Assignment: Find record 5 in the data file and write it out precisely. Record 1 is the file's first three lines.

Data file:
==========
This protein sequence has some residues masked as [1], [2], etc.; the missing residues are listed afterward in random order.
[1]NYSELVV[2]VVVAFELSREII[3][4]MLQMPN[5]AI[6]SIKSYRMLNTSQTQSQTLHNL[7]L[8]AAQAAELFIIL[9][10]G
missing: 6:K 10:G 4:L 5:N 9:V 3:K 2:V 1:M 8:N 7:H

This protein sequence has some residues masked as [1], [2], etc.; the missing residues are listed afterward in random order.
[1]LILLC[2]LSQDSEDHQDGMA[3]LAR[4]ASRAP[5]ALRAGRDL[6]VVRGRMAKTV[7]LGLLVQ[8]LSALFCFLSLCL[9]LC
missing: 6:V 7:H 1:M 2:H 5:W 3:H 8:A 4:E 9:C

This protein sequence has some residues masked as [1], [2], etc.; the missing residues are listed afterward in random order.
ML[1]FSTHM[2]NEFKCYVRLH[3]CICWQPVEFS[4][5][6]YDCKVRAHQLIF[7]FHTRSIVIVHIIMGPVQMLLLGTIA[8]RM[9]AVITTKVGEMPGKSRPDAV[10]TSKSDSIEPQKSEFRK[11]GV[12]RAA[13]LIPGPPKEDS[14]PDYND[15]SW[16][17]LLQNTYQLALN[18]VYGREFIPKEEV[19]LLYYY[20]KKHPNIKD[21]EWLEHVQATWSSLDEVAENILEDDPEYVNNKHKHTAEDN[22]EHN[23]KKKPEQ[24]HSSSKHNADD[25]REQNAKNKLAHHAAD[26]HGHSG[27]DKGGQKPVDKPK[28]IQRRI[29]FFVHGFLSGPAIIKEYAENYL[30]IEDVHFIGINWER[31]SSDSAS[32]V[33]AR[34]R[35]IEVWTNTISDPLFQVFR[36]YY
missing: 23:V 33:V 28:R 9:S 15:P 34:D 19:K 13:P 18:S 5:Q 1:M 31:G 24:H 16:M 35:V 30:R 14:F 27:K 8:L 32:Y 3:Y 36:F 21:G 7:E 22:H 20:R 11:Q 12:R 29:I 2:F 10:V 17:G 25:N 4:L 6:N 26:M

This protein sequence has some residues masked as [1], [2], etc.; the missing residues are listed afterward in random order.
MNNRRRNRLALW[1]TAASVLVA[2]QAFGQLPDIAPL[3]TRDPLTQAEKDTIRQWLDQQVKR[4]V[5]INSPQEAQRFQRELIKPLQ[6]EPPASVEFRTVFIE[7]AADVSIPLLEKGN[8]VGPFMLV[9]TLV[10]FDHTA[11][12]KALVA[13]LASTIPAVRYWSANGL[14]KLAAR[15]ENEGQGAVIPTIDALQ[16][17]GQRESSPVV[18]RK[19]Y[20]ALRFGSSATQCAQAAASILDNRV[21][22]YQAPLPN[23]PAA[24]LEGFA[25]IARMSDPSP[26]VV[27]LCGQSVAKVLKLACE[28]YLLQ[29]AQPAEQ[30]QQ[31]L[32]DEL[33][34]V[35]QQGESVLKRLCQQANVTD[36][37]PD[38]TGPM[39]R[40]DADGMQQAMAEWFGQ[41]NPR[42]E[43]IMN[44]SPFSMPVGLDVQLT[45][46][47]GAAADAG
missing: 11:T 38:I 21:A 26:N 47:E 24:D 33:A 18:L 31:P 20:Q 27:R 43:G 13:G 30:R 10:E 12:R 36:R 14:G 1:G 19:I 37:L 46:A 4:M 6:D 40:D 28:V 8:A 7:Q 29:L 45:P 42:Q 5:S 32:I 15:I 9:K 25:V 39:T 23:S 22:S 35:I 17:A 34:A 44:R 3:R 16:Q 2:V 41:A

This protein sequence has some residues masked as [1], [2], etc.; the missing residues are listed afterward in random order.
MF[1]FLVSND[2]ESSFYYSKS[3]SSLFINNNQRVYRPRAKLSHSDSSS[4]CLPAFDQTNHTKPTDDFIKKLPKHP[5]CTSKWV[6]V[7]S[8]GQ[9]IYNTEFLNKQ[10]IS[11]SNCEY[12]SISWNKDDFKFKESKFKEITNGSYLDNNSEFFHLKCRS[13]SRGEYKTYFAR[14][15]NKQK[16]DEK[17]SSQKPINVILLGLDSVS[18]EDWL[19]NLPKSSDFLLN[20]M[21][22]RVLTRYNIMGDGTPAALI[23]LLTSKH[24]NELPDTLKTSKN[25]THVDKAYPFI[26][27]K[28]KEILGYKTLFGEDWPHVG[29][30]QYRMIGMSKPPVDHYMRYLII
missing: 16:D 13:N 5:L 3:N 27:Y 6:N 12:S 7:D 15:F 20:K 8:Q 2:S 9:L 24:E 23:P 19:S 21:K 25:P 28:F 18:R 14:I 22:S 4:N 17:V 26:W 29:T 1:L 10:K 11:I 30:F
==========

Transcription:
This protein sequence has some residues masked as [1], [2], etc.; the missing residues are listed afterward in random order.
MF[1]FLVSND[2]ESSFYYSKS[3]SSLFINNNQRVYRPRAKLSHSDSSS[4]CLPAFDQTNHTKPTDDFIKKLPKHP[5]CTSKWV[6]V[7]S[8]GQ[9]IYNTEFLNKQ[10]IS[11]SNCEY[12]SISWNKDDFKFKESKFKEITNGSYLDNNSEFFHLKCRS[13]SRGEYKTYFAR[14][15]NKQK[16]DEK[17]SSQKPINVILLGLDSVS[18]EDWL[19]NLPKSSDFLLN[20]M[21][22]RVLTRYNIMGDGTPAALI[23]LLTSKH[24]NELPDTLKTSKN[25]THVDKAYPFI[26][27]K[28]KEILGYKTLFGEDWPHVG[29][30]QYRMIGMSKPPVDHYMRYLII
missing: 16:D 13:N 5:L 3:N 27:Y 6:N 12:S 7:D 15:F 20:K 8:Q 2:S 9:L 24:E 23:P 19:S 21:K 25:P 28:F 18:R 14:I 22:S 4:N 17:V 26:W 29:T 1:L 10:K 11:I 30:F